‘We are all pilgrims who seek Italy’ (Goethe)
We are aware more than ever about the effect that CoVid19 will have on the future of travel. Perhaps the nature of tourism will change, which in a lot of ways would be welcome as many of Italy cities suffered through overtourism. Perhaps 'slow' and sustainable travel, like walking the Via Matilda described below, is the way forward.
The sacred paths that criss-cross the Italian boot meander through seraphic scenery, offering hikers and ‘slow travellers’ the chance to step back in time. One of the most spectacular – and surprisingly little known – is the Via Matilda, named after the 11th-century countess Matilda of Canossa, whose lands stretched from Lombardy, through Emilia-Romagna, across the Apennines to Tuscany. Following the ancient pilgrim way, which linked Mantua to Lucca, the hiking trail threads through a network of hilltop castles and towers, rural churches and noble monasteries which once adorned Matilda’s crown.
The route is divided in 11 stages, each one corresponding to a day’s walk: 285km in total. It follows river banks, stone paths, mule tracks, and trails through fields, forests and mountain ridges. Despite some heady scenery, ascents are mostly gradual; pilgrimages were for young and old, fit and infirm alike. One of the most beautiful and varied sections begins just outside Reggio Emilia. I followed it as far as Toano – a distance of around 75km; one can do it easily in a long weekend.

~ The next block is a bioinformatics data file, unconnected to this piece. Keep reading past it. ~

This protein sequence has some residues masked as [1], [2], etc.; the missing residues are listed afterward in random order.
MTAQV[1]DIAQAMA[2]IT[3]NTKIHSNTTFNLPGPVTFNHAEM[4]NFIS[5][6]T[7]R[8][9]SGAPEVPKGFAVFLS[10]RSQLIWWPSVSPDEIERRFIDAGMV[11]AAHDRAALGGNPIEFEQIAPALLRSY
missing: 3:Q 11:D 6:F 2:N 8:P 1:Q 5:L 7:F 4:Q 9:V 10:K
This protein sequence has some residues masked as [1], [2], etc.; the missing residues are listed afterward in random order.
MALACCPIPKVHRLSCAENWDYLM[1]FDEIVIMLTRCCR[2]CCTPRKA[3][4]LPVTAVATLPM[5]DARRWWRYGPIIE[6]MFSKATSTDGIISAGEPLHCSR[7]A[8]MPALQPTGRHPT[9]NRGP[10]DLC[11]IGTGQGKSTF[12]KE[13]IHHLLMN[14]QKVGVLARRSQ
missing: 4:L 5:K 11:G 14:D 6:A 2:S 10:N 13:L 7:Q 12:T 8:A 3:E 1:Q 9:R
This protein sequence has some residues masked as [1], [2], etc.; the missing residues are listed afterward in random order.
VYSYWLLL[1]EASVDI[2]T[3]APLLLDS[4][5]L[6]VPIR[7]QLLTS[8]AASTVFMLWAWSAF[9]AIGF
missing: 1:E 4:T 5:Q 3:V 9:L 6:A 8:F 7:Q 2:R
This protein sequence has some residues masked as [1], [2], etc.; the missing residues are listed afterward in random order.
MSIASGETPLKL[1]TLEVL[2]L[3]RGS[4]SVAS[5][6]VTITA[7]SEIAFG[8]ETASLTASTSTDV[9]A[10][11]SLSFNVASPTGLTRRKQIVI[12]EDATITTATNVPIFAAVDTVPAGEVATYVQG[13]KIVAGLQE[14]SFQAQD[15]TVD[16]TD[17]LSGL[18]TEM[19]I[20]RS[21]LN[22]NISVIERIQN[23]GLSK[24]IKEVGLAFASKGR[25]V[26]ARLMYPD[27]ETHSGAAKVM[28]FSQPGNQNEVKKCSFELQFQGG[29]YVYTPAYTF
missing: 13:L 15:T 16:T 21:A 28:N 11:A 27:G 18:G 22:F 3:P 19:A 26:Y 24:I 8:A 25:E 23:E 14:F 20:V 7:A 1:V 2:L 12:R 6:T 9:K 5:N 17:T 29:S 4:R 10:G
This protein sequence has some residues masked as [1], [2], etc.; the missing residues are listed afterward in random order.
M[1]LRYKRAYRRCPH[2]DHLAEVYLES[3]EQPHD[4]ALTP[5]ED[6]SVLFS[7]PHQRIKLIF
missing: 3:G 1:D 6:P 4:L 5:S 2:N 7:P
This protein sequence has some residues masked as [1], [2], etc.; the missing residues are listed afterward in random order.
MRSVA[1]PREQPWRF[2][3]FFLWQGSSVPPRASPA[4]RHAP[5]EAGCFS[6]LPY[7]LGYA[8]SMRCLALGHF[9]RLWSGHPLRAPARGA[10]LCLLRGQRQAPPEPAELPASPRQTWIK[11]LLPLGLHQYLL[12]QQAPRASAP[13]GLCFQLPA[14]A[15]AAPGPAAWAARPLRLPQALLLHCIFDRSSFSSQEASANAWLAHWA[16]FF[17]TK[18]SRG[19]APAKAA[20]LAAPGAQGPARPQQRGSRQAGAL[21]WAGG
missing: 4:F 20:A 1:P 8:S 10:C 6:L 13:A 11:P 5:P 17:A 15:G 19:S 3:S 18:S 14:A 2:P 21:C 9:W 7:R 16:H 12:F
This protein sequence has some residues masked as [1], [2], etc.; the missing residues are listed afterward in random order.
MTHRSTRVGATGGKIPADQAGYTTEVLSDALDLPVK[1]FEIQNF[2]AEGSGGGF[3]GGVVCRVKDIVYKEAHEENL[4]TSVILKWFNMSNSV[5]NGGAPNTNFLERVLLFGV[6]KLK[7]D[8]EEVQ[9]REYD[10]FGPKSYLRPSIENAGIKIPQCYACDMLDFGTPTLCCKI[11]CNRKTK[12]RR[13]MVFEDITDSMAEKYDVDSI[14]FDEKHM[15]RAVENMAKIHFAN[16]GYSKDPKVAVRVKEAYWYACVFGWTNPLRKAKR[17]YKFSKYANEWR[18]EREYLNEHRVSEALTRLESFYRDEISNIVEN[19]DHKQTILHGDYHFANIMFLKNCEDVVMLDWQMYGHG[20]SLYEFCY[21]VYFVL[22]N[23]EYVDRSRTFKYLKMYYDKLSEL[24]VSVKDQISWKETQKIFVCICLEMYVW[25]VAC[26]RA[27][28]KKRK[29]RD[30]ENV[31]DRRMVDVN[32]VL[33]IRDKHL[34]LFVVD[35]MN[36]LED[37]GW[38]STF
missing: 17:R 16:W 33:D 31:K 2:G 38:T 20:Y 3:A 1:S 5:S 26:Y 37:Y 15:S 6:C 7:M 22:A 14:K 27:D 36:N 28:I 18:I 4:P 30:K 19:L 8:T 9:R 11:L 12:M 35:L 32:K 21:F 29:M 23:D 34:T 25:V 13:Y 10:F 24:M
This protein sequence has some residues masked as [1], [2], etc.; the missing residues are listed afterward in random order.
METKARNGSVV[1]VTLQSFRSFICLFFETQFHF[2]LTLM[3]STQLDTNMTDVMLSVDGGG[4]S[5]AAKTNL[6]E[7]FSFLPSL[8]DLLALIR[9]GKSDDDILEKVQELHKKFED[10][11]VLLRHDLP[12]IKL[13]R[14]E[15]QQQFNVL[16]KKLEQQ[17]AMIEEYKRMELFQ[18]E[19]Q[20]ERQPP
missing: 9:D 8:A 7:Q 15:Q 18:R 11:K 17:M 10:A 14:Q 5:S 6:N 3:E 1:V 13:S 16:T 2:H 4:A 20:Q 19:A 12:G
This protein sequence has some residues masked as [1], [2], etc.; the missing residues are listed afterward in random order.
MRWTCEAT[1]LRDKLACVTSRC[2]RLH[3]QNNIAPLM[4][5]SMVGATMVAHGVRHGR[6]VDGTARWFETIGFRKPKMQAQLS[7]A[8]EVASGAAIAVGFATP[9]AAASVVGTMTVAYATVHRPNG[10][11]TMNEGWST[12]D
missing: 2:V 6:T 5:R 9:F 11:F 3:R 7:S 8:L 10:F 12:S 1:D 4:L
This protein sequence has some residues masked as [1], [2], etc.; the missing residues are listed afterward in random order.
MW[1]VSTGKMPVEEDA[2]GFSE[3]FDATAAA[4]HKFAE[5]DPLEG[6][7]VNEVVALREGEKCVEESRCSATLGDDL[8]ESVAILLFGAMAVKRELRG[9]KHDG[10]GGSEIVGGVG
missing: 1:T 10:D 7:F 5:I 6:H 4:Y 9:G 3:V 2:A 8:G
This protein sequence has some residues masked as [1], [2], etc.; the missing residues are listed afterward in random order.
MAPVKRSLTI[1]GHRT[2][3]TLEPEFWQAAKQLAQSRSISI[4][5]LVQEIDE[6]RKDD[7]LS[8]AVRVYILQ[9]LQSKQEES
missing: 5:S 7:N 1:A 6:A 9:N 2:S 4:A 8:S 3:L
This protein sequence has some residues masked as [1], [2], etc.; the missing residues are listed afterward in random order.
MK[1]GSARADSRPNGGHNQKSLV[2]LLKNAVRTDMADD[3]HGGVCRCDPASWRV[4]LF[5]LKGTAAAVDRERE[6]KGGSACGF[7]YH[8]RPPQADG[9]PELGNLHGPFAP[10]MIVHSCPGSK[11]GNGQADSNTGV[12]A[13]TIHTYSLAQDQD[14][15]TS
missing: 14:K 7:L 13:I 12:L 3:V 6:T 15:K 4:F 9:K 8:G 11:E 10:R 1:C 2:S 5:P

Shed the city’s urban sprawl and head south-west, following the River Crostolo to Vezzano. From the Eco Park (a pleasant place for families, where children can interact with the local wildlife), the track rises gently: you pass the pretty stone village of Pecorile - wrapped in an Arcadian landscape - then climb the slopes of Mount Pentile into the Unesco-protected National Park of the Apennines, the borderland between the Alpine north and the Mediterranean.
At the summit of the climb, the air distils: behind you, the Po Valley quivers in a misty haze, and stretching out before you is a sea of milky blue hills that might have been painted by Da Vinci. On the horizon, the rugged outline of Canossa Castle rises like a great steamship. The landscape here is by turns gentle and wild: grasslands and wild-flower meadows give way to corroded sandstone and clay badlands. The silence is palpable - though they say you can hear wolves at night.